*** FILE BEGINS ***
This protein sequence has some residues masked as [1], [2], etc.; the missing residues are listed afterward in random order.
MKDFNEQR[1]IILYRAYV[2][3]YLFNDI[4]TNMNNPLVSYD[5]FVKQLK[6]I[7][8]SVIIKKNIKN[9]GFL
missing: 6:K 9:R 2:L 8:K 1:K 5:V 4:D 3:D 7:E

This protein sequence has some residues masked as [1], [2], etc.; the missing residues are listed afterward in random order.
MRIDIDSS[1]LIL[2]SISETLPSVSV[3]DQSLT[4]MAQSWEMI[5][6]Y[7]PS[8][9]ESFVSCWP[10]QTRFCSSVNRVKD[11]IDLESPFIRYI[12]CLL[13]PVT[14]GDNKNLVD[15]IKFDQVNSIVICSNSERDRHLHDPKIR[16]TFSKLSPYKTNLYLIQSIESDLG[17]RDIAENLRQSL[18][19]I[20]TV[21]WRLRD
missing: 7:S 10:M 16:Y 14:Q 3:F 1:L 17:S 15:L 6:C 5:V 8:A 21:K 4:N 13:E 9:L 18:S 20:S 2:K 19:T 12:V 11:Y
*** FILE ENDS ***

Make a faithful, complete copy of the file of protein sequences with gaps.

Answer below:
This protein sequence has some residues masked as [1], [2], etc.; the missing residues are listed afterward in random order.
MKDFNEQR[1]IILYRAYV[2][3]YLFNDI[4]TNMNNPLVSYD[5]FVKQLK[6]I[7][8]SVIIKKNIKN[9]GFL
missing: 6:K 9:R 2:L 8:K 1:K 5:V 4:D 3:D 7:E

This protein sequence has some residues masked as [1], [2], etc.; the missing residues are listed afterward in random order.
MRIDIDSS[1]LIL[2]SISETLPSVSV[3]DQSLT[4]MAQSWEMI[5][6]Y[7]PS[8][9]ESFVSCWP[10]QTRFCSSVNRVKD[11]IDLESPFIRYI[12]CLL[13]PVT[14]GDNKNLVD[15]IKFDQVNSIVICSNSERDRHLHDPKIR[16]TFSKLSPYKTNLYLIQSIESDLG[17]RDIAENLRQSL[18][19]I[20]TV[21]WRLRD
missing: 7:S 10:M 16:Y 14:Q 3:F 1:L 17:S 15:L 6:C 5:V 8:A 21:K 4:N 13:E 9:L 18:S 20:S 2:K 19:T 12:V 11:Y